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Photon energy

Photon energy is the energy carried by a single photon. The amount of energy is directly proportional to the photon's electromagnetic frequency and thus, equivalently, is inversely proportional to the wavelength. The higher the photon's frequency, the higher its energy. Equivalently, the longer the photon's wavelength, the lower its energy.

Photon energy can be expressed using any energy unit. Among the units commonly used to denote photon energy are the electronvolt (eV) and the joule (as well as its multiples, such as the microjoule). As one joule equals 6.24×1018 eV, the larger units may be more useful in denoting the energy of photons with higher frequency and higher energy, such as gamma rays, as opposed to lower energy photons as in the optical and radio frequency regions of the electromagnetic spectrum.



Photon energy is directly proportional to frequency.[1]


This equation is known as the Planck–Einstein relation.



The photon energy at 1 Hz is equal to 6.62607015×10−34 J, which is equal to 4.135667697×10−15 eV.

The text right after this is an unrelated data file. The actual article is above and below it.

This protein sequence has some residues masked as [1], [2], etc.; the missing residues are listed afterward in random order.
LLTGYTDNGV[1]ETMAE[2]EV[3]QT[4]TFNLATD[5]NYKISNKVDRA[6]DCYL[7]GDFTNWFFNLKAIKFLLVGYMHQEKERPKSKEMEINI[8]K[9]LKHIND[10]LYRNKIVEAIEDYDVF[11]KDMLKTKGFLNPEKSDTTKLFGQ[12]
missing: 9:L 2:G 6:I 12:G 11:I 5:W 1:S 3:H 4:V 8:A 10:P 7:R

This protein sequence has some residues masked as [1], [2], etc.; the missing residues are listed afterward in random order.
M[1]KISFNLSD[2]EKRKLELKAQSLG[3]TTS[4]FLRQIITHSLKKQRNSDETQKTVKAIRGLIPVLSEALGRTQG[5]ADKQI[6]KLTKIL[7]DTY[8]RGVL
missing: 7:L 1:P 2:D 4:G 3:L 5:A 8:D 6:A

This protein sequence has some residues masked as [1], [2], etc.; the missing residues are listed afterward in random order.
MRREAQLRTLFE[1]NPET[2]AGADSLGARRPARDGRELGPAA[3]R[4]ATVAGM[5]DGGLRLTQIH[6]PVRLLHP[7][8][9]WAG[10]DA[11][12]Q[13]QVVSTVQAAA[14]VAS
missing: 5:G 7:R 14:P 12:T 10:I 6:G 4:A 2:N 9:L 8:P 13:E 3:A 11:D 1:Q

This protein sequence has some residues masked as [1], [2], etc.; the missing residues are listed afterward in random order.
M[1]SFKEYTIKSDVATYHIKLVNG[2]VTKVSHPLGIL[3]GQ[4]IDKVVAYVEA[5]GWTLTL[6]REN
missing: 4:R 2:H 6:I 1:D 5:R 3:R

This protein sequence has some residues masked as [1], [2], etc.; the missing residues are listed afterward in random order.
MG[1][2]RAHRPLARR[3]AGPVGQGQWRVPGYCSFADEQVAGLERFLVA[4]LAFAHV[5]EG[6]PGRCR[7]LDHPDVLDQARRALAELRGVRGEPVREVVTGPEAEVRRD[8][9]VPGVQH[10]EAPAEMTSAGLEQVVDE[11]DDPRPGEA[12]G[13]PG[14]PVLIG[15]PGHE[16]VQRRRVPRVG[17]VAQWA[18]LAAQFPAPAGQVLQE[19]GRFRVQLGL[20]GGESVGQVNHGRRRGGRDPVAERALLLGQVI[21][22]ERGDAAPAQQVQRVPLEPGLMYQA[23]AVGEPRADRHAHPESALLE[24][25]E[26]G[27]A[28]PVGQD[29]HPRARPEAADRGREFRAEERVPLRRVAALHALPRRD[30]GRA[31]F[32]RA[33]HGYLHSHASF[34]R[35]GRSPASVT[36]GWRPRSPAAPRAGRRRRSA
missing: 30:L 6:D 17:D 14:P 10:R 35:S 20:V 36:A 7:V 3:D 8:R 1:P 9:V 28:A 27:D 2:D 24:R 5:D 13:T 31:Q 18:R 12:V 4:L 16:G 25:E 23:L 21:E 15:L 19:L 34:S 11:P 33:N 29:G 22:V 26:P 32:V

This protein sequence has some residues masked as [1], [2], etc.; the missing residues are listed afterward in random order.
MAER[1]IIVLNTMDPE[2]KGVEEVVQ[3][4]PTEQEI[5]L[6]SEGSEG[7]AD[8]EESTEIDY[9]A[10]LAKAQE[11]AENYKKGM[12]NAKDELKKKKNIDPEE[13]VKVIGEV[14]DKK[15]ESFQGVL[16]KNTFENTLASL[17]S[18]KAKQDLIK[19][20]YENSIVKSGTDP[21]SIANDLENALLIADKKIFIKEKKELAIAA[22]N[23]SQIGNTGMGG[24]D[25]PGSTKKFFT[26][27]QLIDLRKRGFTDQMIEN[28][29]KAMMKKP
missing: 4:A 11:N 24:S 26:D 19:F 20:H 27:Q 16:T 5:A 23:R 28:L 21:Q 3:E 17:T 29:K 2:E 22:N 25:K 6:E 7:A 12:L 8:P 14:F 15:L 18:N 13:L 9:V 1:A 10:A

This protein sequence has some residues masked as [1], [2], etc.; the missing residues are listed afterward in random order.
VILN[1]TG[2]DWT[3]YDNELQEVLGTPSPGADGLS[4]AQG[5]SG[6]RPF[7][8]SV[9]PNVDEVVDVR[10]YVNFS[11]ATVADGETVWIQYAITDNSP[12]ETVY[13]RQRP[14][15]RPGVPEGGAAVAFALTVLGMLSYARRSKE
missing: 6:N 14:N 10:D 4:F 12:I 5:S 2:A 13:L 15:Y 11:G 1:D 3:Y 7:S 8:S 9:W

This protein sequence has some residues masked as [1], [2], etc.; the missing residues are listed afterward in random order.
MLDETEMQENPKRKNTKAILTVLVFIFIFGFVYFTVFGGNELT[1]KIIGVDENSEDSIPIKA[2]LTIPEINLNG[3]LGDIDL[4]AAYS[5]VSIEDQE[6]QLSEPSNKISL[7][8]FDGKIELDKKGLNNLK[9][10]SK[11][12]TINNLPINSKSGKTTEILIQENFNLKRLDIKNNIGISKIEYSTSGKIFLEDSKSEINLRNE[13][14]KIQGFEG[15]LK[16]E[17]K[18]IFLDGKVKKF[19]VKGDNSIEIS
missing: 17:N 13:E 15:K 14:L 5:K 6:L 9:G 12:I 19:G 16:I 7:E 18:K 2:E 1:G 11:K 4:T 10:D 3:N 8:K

Photon energy is often measured in electronvolts. To find the photon energy in electronvolt using the wavelength in micrometres, the equation is approximately

since = 1.239841984...×10−6 eV⋅m[3] where h is the Planck constant, c is the speed of light, and e is the elementary charge.

The photon energy of near infrared radiation at 1 μm wavelength is approximately 1.2398 eV.


An FM radio station transmitting at 100 MHz emits photons with an energy of about 4.1357×10−7 eV. This minuscule amount of energy is approximately 8×10−13 times the electron's mass (via mass–energy equivalence).

Very-high-energy gamma rays have photon energies of 100 GeV to over 1 PeV (1011 to 1015 electronvolts) or 16 nJ to 160 μJ.[4] This corresponds to frequencies of 2.42×1025 Hz to 2.42×1029 Hz.

During photosynthesis, specific chlorophyll molecules absorb red-light photons at a wavelength of 700 nm in the photosystem I, corresponding to an energy of each photon of ≈ 2 eV ≈ 3×10−19 J ≈ 75 kBT, where kBT denotes the thermal energy. A minimum of 48 photons is needed for the synthesis of a single glucose molecule from CO2 and water (chemical potential difference 5×10−18 J) with a maximal energy conversion efficiency of 35%.

See also


  1. ^ "Energy of Photon". Photovoltaic Education Network,
  2. ^ a b "6.3 How is energy related to the wavelength of radiation? | METEO 300: Fundamentals of Atmospheric Science".
  3. ^ "NIST table of fundamental physical constants". Retrieved 27 June 2023.
  4. ^ Sciences, Chinese Academy of. "Observatory discovers a dozen PeVatrons and photons exceeding 1 PeV, launches ultra-high-energy gamma astronomy era". Retrieved 2021-11-25.
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Photon energy
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